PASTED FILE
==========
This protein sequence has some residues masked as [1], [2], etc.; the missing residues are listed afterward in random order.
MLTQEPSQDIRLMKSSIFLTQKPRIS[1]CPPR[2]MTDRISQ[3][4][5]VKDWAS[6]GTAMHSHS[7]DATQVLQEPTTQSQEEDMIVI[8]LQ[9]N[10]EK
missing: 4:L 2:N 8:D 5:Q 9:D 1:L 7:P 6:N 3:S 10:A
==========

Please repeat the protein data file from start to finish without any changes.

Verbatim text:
This protein sequence has some residues masked as [1], [2], etc.; the missing residues are listed afterward in random order.
MLTQEPSQDIRLMKSSIFLTQKPRIS[1]CPPR[2]MTDRISQ[3][4][5]VKDWAS[6]GTAMHSHS[7]DATQVLQEPTTQSQEEDMIVI[8]LQ[9]N[10]EK
missing: 4:L 2:N 8:D 5:Q 9:D 1:L 7:P 6:N 3:S 10:A